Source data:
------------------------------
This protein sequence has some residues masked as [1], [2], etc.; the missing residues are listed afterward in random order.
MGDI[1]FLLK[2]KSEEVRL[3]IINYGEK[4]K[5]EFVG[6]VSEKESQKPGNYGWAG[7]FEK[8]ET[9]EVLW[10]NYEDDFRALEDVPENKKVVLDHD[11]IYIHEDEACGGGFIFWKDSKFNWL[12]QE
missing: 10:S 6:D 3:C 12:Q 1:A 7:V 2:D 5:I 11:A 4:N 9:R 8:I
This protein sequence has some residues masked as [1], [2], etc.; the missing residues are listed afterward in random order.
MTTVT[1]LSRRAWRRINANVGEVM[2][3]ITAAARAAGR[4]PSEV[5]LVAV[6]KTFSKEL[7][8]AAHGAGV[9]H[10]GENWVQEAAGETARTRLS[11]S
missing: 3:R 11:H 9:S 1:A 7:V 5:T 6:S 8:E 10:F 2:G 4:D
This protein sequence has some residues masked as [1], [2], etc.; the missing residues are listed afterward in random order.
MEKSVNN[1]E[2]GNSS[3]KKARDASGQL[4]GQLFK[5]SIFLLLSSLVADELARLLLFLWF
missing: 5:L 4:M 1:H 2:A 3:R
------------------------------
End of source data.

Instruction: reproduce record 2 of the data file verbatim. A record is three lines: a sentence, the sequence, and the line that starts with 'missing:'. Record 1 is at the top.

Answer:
This protein sequence has some residues masked as [1], [2], etc.; the missing residues are listed afterward in random order.
MTTVT[1]LSRRAWRRINANVGEVM[2][3]ITAAARAAGR[4]PSEV[5]LVAV[6]KTFSKEL[7][8]AAHGAGV[9]H[10]GENWVQEAAGETARTRLS[11]S
missing: 3:R 11:H 9:S 1:A 7:V 5:T 6:S 8:E 10:F 2:G 4:D